Do you want to be treated by a stranger when you are admitted to the hospital? Every practicing physician should have hospital privileges.

Two recent health care episodes have sharpened my conviction that every practicing physician should be affiliated with a hospital.

In December I was admitted to the hospital for one night for observation. My care was managed by my gastroenterologist and my primary care physician, both of whom I have been with for almost twenty years. There coordination was perfection, I was fully informed, and all worked out well.

While I have been on the faculty of Mount Sinai medical school in New York City for forty+ years, over time, with the exception of my urologist, all my physicians (PCP, GI, orthopedics, ophthalmologist, and dermatologist) now practice near where I live in Hoboken, are on the same hospital medical staff, and know each other well.

Recently I was at physician’s office for a routine periodic screening. A Family Practice resident was shadowing my doctor and when we chatted he said it was not necessarily his plan to be on a hospital medical staff after he finished his training. I was flabbergasted that the GME program had not emphasized that as an “automatic”.

More and more primary care physicians are in full time office practice and hand patients off to hospitalists for inpatient care. Not to be confused with Intensivists: A physician who specializes in the care of critically ill patients, usually in an intensive care unit (ICU). (4)

The American Academy of Family Physicians defines a PRIMARY CARE PHYSICIAN as follows:

A primary care physician is a specialist in Family Medicine, Internal Medicine or Pediatrics who provides definitive care to the undifferentiated patient at the point of first contact, and takes continuing responsibility for providing the patient’s comprehensive care. This care may include chronic, preventive and acute care in both inpatient and outpatient settings. Such a physician must be specifically trained to provide comprehensive primary care services through residency or fellowship training in acute and chronic care settings.”

“All physicians should obtain hospital privileges in accordance with their individual qualifications, i.e., documented training and/or experience, demonstrated abilities, and current competence.” (1)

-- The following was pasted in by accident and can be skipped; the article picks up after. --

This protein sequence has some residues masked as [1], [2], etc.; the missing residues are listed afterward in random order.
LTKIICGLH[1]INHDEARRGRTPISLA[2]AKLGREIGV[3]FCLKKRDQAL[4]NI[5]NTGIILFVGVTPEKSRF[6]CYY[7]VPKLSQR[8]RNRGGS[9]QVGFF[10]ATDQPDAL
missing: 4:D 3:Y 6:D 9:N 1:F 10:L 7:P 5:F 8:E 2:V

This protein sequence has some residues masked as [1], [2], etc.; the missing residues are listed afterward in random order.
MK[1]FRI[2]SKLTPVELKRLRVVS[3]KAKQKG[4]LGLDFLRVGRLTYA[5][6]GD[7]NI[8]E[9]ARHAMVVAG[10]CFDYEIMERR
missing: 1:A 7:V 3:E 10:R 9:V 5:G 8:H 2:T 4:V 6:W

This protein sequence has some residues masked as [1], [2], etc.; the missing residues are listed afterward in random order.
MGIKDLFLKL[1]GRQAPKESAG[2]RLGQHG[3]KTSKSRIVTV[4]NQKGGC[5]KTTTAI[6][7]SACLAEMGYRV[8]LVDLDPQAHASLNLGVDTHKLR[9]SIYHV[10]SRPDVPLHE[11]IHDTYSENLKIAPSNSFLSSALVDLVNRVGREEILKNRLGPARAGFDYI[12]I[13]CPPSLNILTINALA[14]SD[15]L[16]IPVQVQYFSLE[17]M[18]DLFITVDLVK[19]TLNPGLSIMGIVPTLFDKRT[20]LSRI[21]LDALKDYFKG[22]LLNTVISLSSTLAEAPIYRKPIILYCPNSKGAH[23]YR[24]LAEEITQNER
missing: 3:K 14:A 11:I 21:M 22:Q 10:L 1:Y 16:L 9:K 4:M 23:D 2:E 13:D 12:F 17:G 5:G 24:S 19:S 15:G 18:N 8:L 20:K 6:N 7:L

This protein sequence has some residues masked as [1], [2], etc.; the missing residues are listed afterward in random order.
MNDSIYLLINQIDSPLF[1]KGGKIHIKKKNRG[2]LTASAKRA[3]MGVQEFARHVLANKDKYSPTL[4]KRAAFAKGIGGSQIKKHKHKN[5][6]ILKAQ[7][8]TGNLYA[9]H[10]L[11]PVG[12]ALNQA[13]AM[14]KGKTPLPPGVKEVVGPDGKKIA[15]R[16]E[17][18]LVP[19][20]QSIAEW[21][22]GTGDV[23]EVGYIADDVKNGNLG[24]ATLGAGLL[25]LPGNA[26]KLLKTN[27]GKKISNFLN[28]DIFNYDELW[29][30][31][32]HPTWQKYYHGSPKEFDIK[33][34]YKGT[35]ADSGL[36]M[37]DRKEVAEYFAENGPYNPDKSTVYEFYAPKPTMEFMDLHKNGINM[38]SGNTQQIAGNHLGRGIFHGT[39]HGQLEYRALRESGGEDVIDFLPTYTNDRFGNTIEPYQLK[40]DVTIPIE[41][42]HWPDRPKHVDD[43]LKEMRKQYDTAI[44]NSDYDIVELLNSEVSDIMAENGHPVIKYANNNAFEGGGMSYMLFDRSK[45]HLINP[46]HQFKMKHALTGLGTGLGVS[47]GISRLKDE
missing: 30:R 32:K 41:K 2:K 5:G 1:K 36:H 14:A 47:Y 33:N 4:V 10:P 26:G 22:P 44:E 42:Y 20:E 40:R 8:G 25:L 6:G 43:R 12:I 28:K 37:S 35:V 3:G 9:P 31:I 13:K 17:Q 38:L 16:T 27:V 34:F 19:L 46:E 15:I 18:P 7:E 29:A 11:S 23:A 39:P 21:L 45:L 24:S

A Hospitalist is: ”A hospital-based general physician. Hospitalists assume the care of hospitalized patients in the place of patients’ primary care physicians.” (2) *The trend toward full time, salaried hospitalists is driven by “….convenience, efficiency, financial strains on primary care doctors, patient safety, cost-effectiveness for hospitals, and need for more specialized and coordinated care for hospitalized patients.” (3)

Well, I am not convinced!

Why develop a relationship with a PCP only to be treated by a “stranger” team of hospitalists?

Even if you are admitted to the service of a hospitalist or specialist (e.g., neurologist for evaluation for Parkinson’s disease) don’t you want your PCP by your side as well, even if it is not as the primary diagnostician?

If PCPs don’t participate in the care of sick patients don’t their diagnostic skills diminish by what they no longer see and do?

You don’t get to pick you hospitalist. These physicians work in shifts and you are likely to be cared for by multiple hospitalists during a hospital stay.

In my mind the solution is that every practicing physician should be required to have hospital privileges. Every hospital medical staff develops criteria to maintain privileges in the context of accreditation, licensure and other compliance requirements.

The key ones have to do, for example, with attending departmental conferences and serving on clinical committees.

The most important reality is that being on a hospital medical staff subjects each physician to interaction with other physicians on best practices and now many hospitals have physician quality metrics. And it is a safety valve to make sure impaired physicians are identified and helped, and “senior” physicians do not practice outside the scope of their capabilities.

But mostly it is to remember the importance of “continuity of care” (apparently now out of favor) and respect for the patient who must not be handed off to a stranger when serious illness strikes.





Note: This blog shares general information about understanding and navigating the health care system. For specific medical advice about your own problems, issues and options talk to your personal physician.


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